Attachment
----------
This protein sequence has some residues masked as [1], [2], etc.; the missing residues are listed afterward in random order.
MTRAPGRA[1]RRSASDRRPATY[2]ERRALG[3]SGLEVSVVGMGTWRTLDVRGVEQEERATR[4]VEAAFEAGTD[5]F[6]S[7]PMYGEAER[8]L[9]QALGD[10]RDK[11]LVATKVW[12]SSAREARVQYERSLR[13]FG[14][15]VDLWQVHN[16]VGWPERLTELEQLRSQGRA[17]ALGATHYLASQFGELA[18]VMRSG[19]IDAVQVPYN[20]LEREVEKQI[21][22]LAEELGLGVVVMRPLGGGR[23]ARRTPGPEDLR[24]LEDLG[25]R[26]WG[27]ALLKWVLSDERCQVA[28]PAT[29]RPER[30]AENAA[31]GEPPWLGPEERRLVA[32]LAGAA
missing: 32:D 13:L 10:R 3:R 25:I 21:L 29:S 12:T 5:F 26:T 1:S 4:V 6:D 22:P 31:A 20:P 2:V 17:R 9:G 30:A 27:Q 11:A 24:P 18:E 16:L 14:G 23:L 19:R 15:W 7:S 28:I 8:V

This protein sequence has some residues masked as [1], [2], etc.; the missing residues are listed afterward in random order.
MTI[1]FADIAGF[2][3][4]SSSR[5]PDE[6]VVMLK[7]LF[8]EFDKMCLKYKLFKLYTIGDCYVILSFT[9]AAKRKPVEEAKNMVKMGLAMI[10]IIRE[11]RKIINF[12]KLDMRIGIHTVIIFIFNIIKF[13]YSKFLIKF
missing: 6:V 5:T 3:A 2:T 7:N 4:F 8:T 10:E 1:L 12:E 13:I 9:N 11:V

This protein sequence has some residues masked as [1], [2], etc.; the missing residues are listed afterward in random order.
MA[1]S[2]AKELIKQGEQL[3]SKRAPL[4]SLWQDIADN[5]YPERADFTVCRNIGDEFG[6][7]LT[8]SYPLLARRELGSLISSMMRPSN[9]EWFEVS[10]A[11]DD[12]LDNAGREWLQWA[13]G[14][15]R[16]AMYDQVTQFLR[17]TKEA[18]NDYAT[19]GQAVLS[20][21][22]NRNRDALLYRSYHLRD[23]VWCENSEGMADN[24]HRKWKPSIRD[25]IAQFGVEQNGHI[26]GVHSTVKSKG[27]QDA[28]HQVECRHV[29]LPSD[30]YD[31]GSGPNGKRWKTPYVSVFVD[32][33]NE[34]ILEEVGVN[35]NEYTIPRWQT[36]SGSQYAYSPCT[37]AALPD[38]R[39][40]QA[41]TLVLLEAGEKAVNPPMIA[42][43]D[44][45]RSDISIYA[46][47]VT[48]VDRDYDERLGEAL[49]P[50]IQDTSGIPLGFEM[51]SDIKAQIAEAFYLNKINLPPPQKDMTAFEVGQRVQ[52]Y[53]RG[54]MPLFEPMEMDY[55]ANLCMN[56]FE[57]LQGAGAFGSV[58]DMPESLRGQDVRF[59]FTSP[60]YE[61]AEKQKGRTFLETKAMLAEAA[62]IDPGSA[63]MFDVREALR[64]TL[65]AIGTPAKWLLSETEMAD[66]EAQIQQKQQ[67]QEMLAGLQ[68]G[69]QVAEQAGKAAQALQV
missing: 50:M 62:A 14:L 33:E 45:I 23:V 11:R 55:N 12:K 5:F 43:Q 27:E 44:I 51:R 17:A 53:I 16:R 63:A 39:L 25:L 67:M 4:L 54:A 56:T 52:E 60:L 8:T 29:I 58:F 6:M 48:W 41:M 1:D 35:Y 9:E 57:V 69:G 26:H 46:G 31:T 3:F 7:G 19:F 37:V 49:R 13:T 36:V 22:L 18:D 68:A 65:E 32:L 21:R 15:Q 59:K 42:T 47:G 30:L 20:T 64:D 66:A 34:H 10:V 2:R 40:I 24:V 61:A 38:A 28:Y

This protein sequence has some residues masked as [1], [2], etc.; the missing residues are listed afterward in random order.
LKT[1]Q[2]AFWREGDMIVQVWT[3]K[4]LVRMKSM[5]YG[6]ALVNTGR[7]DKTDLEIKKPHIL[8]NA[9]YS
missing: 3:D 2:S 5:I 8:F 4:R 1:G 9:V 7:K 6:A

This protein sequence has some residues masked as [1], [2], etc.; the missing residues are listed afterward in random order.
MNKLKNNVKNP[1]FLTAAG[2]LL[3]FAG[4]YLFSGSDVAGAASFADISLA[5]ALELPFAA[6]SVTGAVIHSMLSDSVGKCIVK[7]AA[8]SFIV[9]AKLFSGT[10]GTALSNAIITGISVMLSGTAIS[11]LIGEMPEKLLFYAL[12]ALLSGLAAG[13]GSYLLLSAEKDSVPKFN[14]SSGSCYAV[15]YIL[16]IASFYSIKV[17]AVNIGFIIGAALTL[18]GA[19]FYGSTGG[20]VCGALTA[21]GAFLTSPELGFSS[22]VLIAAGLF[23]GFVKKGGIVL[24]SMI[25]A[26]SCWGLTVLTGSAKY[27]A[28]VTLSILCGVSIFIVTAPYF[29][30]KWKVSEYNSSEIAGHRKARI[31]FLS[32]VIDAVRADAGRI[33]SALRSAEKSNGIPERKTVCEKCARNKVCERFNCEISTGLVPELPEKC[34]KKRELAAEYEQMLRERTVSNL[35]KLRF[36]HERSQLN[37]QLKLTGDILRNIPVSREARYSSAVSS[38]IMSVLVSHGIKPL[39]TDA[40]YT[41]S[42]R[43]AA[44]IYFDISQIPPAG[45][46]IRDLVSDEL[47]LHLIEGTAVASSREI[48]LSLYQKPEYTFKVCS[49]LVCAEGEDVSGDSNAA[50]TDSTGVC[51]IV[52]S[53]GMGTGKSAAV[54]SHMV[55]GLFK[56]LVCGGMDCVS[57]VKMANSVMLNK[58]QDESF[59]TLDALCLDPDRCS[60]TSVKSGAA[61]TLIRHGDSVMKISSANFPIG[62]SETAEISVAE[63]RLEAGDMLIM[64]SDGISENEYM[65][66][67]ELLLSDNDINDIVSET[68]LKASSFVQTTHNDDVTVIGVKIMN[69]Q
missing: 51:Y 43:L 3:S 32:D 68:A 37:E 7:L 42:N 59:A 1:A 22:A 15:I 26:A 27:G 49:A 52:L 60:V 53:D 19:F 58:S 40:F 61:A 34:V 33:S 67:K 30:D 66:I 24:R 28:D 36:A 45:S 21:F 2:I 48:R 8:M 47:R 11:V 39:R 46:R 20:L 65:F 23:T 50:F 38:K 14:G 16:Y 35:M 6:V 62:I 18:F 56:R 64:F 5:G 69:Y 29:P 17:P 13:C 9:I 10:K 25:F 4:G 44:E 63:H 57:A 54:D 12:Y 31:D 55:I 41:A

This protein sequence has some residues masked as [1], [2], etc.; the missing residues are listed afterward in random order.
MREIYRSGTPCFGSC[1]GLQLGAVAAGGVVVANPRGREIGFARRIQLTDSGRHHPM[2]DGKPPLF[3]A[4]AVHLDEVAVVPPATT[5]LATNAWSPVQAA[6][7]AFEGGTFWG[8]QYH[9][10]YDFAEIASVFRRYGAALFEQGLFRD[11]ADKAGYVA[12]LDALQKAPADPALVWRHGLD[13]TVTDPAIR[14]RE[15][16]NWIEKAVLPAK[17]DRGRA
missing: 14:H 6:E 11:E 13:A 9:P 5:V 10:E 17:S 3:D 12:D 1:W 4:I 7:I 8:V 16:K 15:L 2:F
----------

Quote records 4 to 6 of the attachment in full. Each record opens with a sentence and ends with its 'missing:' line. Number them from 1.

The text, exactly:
This protein sequence has some residues masked as [1], [2], etc.; the missing residues are listed afterward in random order.
LKT[1]Q[2]AFWREGDMIVQVWT[3]K[4]LVRMKSM[5]YG[6]ALVNTGR[7]DKTDLEIKKPHIL[8]NA[9]YS
missing: 3:D 2:S 5:I 8:F 4:R 1:G 9:V 7:K 6:A

This protein sequence has some residues masked as [1], [2], etc.; the missing residues are listed afterward in random order.
MNKLKNNVKNP[1]FLTAAG[2]LL[3]FAG[4]YLFSGSDVAGAASFADISLA[5]ALELPFAA[6]SVTGAVIHSMLSDSVGKCIVK[7]AA[8]SFIV[9]AKLFSGT[10]GTALSNAIITGISVMLSGTAIS[11]LIGEMPEKLLFYAL[12]ALLSGLAAG[13]GSYLLLSAEKDSVPKFN[14]SSGSCYAV[15]YIL[16]IASFYSIKV[17]AVNIGFIIGAALTL[18]GA[19]FYGSTGG[20]VCGALTA[21]GAFLTSPELGFSS[22]VLIAAGLF[23]GFVKKGGIVL[24]SMI[25]A[26]SCWGLTVLTGSAKY[27]A[28]VTLSILCGVSIFIVTAPYF[29][30]KWKVSEYNSSEIAGHRKARI[31]FLS[32]VIDAVRADAGRI[33]SALRSAEKSNGIPERKTVCEKCARNKVCERFNCEISTGLVPELPEKC[34]KKRELAAEYEQMLRERTVSNL[35]KLRF[36]HERSQLN[37]QLKLTGDILRNIPVSREARYSSAVSS[38]IMSVLVSHGIKPL[39]TDA[40]YT[41]S[42]R[43]AA[44]IYFDISQIPPAG[45][46]IRDLVSDEL[47]LHLIEGTAVASSREI[48]LSLYQKPEYTFKVCS[49]LVCAEGEDVSGDSNAA[50]TDSTGVC[51]IV[52]S[53]GMGTGKSAAV[54]SHMV[55]GLFK[56]LVCGGMDCVS[57]VKMANSVMLNK[58]QDESF[59]TLDALCLDPDRCS[60]TSVKSGAA[61]TLIRHGDSVMKISSANFPIG[62]SETAEISVAE[63]RLEAGDMLIM[64]SDGISENEYM[65][66][67]ELLLSDNDINDIVSET[68]LKASSFVQTTHNDDVTVIGVKIMN[69]Q
missing: 51:Y 43:L 3:S 32:D 68:A 37:E 7:L 42:N 59:A 1:A 22:A 15:I 26:A 27:G 49:A 52:L 60:V 53:D 19:F 58:S 40:F 61:A 34:V 33:S 67:K 30:D 66:I 24:R 28:D 36:A 45:S 21:F 2:I 48:R 8:M 47:R 11:V 39:R 46:R 20:L 65:F 23:T 50:F 38:K 14:G 16:Y 35:M 6:V 62:I 18:F 56:R 64:F 5:G 69:Y 29:P 17:P 13:C 9:I 10:K 25:F 4:G 44:E 63:H 57:A 54:D 12:Y 31:D 55:I 41:A

This protein sequence has some residues masked as [1], [2], etc.; the missing residues are listed afterward in random order.
MREIYRSGTPCFGSC[1]GLQLGAVAAGGVVVANPRGREIGFARRIQLTDSGRHHPM[2]DGKPPLF[3]A[4]AVHLDEVAVVPPATT[5]LATNAWSPVQAA[6][7]AFEGGTFWG[8]QYH[9][10]YDFAEIASVFRRYGAALFEQGLFRD[11]ADKAGYVA[12]LDALQKAPADPALVWRHGLD[13]TVTDPAIR[14]RE[15][16]NWIEKAVLPAK[17]DRGRA
missing: 14:H 6:E 11:E 13:A 9:P 5:V 10:E 17:S 3:D 12:D 1:W 4:I 7:I 8:V 16:K 15:L 2:F